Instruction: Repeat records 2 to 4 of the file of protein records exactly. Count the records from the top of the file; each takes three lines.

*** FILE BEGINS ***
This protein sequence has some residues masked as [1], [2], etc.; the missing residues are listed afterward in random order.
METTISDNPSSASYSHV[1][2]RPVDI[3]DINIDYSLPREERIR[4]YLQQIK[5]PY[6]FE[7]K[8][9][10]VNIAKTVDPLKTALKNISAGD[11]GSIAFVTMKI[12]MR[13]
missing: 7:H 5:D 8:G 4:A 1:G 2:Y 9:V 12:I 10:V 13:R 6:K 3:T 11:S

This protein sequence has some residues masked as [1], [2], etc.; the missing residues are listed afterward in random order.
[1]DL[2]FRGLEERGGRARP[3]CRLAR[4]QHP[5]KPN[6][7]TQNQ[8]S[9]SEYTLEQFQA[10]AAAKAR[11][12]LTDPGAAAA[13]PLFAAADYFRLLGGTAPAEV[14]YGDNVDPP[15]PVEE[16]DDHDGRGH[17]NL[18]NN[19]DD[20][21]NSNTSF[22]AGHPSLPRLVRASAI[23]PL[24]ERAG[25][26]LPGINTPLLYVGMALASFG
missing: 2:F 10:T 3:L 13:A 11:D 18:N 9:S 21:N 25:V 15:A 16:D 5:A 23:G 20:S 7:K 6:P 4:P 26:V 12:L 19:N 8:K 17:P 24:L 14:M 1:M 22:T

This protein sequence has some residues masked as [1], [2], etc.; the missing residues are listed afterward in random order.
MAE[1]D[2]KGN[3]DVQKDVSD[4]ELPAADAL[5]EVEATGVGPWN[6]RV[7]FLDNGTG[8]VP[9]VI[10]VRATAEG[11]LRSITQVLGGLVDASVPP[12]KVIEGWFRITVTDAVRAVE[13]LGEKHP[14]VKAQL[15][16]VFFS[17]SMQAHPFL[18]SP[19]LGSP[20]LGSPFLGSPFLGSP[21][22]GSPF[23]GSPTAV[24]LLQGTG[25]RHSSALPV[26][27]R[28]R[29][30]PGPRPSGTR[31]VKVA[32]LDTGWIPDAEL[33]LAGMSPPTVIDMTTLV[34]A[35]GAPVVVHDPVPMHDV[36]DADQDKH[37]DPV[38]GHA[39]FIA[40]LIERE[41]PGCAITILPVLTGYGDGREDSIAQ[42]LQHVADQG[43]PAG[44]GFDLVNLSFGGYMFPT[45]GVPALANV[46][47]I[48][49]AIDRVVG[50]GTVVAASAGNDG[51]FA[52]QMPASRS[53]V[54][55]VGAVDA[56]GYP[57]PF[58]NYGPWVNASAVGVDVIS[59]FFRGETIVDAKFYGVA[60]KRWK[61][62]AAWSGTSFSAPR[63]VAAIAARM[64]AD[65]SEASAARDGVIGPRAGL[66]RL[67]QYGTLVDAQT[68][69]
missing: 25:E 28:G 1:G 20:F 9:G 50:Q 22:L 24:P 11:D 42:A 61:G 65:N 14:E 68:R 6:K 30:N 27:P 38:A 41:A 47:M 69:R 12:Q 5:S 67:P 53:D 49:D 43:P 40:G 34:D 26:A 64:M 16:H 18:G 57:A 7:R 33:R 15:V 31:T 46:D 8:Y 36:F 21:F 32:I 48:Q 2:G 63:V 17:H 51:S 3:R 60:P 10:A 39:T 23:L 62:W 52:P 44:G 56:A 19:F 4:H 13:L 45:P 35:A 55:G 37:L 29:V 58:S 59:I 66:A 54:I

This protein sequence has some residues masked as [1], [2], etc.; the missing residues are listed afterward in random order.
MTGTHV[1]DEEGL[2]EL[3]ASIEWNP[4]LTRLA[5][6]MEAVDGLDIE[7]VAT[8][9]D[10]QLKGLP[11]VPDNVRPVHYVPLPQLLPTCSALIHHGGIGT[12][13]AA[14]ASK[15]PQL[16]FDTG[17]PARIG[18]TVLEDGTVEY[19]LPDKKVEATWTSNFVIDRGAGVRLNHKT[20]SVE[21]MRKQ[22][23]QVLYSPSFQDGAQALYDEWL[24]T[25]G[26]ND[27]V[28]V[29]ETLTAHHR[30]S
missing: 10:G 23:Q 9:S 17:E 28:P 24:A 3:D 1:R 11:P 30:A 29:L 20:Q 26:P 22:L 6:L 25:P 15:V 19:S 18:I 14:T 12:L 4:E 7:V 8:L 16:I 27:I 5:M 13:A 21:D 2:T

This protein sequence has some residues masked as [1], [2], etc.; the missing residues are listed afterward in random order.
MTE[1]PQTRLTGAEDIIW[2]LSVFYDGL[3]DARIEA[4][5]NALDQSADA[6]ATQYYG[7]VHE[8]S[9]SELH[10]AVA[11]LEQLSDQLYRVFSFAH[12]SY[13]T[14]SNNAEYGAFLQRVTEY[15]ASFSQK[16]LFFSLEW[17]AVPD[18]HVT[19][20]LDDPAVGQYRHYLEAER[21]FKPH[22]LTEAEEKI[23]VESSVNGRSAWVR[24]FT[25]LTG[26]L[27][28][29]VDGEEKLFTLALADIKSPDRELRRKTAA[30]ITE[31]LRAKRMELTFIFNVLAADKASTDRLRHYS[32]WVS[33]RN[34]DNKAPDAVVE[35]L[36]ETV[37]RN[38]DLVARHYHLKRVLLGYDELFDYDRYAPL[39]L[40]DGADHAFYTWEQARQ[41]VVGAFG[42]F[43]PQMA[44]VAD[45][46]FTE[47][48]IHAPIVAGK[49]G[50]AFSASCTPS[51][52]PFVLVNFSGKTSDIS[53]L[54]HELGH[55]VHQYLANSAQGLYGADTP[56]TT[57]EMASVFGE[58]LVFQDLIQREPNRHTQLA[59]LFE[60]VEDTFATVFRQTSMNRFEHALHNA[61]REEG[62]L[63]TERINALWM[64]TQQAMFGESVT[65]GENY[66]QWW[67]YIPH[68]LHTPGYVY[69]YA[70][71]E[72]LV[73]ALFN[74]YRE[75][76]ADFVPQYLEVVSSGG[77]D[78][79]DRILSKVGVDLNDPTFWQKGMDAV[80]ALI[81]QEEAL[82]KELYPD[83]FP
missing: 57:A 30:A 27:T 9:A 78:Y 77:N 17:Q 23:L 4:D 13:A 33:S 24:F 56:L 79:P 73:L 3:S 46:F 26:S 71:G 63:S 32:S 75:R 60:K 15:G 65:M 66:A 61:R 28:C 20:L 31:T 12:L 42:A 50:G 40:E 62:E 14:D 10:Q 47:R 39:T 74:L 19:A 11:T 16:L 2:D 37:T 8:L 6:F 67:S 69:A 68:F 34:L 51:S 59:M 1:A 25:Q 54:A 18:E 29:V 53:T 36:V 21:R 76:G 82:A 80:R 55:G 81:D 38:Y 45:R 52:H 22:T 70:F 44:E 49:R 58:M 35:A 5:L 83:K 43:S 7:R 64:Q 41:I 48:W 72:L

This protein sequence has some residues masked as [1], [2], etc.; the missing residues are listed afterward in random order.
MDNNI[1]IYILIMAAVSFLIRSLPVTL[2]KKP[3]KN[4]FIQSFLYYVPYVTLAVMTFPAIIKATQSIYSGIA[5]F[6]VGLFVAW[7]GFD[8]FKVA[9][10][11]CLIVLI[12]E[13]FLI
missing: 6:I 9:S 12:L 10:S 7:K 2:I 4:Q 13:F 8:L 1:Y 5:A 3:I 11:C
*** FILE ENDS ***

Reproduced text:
This protein sequence has some residues masked as [1], [2], etc.; the missing residues are listed afterward in random order.
[1]DL[2]FRGLEERGGRARP[3]CRLAR[4]QHP[5]KPN[6][7]TQNQ[8]S[9]SEYTLEQFQA[10]AAAKAR[11][12]LTDPGAAAA[13]PLFAAADYFRLLGGTAPAEV[14]YGDNVDPP[15]PVEE[16]DDHDGRGH[17]NL[18]NN[19]DD[20][21]NSNTSF[22]AGHPSLPRLVRASAI[23]PL[24]ERAG[25][26]LPGINTPLLYVGMALASFG
missing: 2:F 10:T 3:L 13:A 11:D 18:N 9:S 21:N 25:V 15:A 16:D 5:A 23:G 20:S 7:K 6:P 4:P 26:V 12:L 19:N 8:K 17:P 24:L 14:M 1:M 22:T

This protein sequence has some residues masked as [1], [2], etc.; the missing residues are listed afterward in random order.
MAE[1]D[2]KGN[3]DVQKDVSD[4]ELPAADAL[5]EVEATGVGPWN[6]RV[7]FLDNGTG[8]VP[9]VI[10]VRATAEG[11]LRSITQVLGGLVDASVPP[12]KVIEGWFRITVTDAVRAVE[13]LGEKHP[14]VKAQL[15][16]VFFS[17]SMQAHPFL[18]SP[19]LGSP[20]LGSPFLGSPFLGSP[21][22]GSPF[23]GSPTAV[24]LLQGTG[25]RHSSALPV[26][27]R[28]R[29][30]PGPRPSGTR[31]VKVA[32]LDTGWIPDAEL[33]LAGMSPPTVIDMTTLV[34]A[35]GAPVVVHDPVPMHDV[36]DADQDKH[37]DPV[38]GHA[39]FIA[40]LIERE[41]PGCAITILPVLTGYGDGREDSIAQ[42]LQHVADQG[43]PAG[44]GFDLVNLSFGGYMFPT[45]GVPALANV[46][47]I[48][49]AIDRVVG[50]GTVVAASAGNDG[51]FA[52]QMPASRS[53]V[54][55]VGAVDA[56]GYP[57]PF[58]NYGPWVNASAVGVDVIS[59]FFRGETIVDAKFYGVA[60]KRWK[61][62]AAWSGTSFSAPR[63]VAAIAARM[64]AD[65]SEASAARDGVIGPRAGL[66]RL[67]QYGTLVDAQT[68][69]
missing: 25:E 28:G 1:G 20:F 9:G 50:Q 22:L 24:P 11:D 42:A 61:G 65:N 14:E 68:R 6:K 30:N 27:P 38:A 41:A 47:M 69:R 12:Q 5:S 67:P 53:D 49:D 43:P 40:G 34:D 26:A 64:M 16:H 18:G 57:A 7:R 33:R 15:V 31:T 46:D 8:Y 36:F 21:F 32:I 48:Q 2:G 63:V 17:H 51:S 3:R 60:P 10:A 39:T 23:L 62:W 52:P 44:G 56:A 19:F 4:H 13:L 45:P 35:A 55:G 37:L 29:V 58:S 59:I 66:A 54:I

This protein sequence has some residues masked as [1], [2], etc.; the missing residues are listed afterward in random order.
MTGTHV[1]DEEGL[2]EL[3]ASIEWNP[4]LTRLA[5][6]MEAVDGLDIE[7]VAT[8][9]D[10]QLKGLP[11]VPDNVRPVHYVPLPQLLPTCSALIHHGGIGT[12][13]AA[14]ASK[15]PQL[16]FDTG[17]PARIG[18]TVLEDGTVEY[19]LPDKKVEATWTSNFVIDRGAGVRLNHKT[20]SVE[21]MRKQ[22][23]QVLYSPSFQDGAQALYDEWL[24]T[25]G[26]ND[27]V[28]V[29]ETLTAHHR[30]S
missing: 10:G 23:Q 9:S 17:E 28:P 24:A 3:D 1:R 11:P 30:A 29:L 20:Q 26:P 22:L 6:L 25:P 15:V 19:S 18:I 14:T 12:L 4:E 7:V 8:L 16:I 27:I 5:M 13:A 21:D 2:T